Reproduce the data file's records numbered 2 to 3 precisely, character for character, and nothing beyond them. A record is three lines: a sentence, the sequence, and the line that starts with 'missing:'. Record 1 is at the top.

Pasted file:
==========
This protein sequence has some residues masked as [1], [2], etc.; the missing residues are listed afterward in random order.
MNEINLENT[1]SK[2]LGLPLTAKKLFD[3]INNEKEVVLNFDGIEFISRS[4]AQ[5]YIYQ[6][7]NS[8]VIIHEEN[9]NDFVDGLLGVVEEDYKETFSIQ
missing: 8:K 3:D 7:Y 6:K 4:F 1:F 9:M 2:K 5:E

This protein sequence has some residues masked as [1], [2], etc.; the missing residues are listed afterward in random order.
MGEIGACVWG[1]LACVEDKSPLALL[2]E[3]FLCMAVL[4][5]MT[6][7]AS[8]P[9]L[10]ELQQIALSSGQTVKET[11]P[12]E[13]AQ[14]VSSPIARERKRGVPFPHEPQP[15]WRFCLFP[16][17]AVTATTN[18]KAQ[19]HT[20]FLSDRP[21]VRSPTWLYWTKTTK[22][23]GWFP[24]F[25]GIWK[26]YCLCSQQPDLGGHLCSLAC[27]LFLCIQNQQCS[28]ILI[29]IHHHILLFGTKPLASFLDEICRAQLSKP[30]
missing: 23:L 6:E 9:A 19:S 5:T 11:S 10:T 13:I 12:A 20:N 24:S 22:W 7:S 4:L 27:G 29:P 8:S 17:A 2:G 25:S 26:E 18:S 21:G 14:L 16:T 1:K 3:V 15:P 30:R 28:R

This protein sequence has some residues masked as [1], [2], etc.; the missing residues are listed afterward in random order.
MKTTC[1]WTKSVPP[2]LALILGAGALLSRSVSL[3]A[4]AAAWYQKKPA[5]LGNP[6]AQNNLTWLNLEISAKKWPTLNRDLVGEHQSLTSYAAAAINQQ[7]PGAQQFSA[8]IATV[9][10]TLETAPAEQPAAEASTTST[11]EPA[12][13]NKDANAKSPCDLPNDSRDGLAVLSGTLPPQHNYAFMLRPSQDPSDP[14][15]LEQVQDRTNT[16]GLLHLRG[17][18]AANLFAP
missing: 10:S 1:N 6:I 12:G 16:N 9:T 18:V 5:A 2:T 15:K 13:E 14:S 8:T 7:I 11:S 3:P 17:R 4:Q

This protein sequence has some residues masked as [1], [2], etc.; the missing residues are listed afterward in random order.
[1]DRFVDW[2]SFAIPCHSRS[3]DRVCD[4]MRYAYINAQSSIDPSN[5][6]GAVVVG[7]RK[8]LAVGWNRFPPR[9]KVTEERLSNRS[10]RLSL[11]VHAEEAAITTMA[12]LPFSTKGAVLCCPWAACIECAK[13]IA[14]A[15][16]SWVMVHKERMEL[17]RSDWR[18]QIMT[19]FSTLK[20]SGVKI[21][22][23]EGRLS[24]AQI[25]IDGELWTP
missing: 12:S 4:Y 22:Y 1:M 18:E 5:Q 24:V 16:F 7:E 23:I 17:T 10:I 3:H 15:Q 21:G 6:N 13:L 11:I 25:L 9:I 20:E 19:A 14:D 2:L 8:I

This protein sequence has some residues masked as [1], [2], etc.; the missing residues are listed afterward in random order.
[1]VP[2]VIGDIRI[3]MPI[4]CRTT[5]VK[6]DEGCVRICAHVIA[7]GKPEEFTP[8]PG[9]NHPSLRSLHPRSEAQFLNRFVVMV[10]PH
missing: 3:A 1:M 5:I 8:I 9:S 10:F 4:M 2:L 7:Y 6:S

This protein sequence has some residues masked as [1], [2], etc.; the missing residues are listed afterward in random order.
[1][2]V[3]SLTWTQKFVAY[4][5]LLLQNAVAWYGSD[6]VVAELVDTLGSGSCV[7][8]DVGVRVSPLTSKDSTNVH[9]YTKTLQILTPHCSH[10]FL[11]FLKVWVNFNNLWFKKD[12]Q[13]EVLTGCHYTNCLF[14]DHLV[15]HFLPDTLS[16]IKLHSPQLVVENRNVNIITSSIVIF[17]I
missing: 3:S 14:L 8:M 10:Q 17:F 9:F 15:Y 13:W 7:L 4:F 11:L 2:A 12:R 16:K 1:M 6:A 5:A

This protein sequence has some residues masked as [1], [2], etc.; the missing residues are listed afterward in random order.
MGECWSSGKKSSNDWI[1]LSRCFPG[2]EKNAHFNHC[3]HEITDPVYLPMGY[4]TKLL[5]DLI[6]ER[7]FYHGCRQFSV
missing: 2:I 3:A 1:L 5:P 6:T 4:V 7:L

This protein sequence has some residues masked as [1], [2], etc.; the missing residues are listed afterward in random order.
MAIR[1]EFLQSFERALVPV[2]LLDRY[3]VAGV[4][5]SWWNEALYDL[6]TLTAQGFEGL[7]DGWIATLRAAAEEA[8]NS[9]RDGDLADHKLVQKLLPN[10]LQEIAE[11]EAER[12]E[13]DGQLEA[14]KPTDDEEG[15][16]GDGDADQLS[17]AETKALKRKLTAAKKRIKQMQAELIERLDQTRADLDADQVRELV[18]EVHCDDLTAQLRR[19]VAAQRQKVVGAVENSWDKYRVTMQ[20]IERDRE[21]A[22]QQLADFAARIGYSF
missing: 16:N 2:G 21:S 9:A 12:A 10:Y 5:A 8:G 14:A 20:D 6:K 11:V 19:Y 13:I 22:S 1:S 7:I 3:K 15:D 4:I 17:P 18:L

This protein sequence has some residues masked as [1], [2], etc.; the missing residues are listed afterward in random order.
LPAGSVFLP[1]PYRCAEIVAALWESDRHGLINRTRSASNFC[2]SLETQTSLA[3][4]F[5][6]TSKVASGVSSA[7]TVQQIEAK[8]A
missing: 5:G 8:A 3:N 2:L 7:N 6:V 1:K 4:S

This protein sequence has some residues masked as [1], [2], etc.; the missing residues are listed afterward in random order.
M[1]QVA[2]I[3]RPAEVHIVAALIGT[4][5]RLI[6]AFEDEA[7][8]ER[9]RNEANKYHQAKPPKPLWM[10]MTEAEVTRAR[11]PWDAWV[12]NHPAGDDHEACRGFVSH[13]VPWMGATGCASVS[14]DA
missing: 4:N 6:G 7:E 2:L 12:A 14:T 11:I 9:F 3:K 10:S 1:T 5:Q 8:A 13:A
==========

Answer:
This protein sequence has some residues masked as [1], [2], etc.; the missing residues are listed afterward in random order.
MGEIGACVWG[1]LACVEDKSPLALL[2]E[3]FLCMAVL[4][5]MT[6][7]AS[8]P[9]L[10]ELQQIALSSGQTVKET[11]P[12]E[13]AQ[14]VSSPIARERKRGVPFPHEPQP[15]WRFCLFP[16][17]AVTATTN[18]KAQ[19]HT[20]FLSDRP[21]VRSPTWLYWTKTTK[22][23]GWFP[24]F[25]GIWK[26]YCLCSQQPDLGGHLCSLAC[27]LFLCIQNQQCS[28]ILI[29]IHHHILLFGTKPLASFLDEICRAQLSKP[30]
missing: 23:L 6:E 9:A 19:S 5:T 11:S 10:T 13:I 12:A 20:N 24:S 22:W 7:S 4:L 27:G 29:P 8:S 17:A 2:G 25:S 26:E 18:S 21:G 14:L 16:T 1:K 3:V 15:P 30:R 28:R

This protein sequence has some residues masked as [1], [2], etc.; the missing residues are listed afterward in random order.
MKTTC[1]WTKSVPP[2]LALILGAGALLSRSVSL[3]A[4]AAAWYQKKPA[5]LGNP[6]AQNNLTWLNLEISAKKWPTLNRDLVGEHQSLTSYAAAAINQQ[7]PGAQQFSA[8]IATV[9][10]TLETAPAEQPAAEASTTST[11]EPA[12][13]NKDANAKSPCDLPNDSRDGLAVLSGTLPPQHNYAFMLRPSQDPSDP[14][15]LEQVQDRTNT[16]GLLHLRG[17][18]AANLFAP
missing: 10:S 1:N 6:I 12:G 16:N 9:T 18:V 5:A 2:T 15:K 13:E 14:S 8:T 7:I 11:S 3:P 17:R 4:Q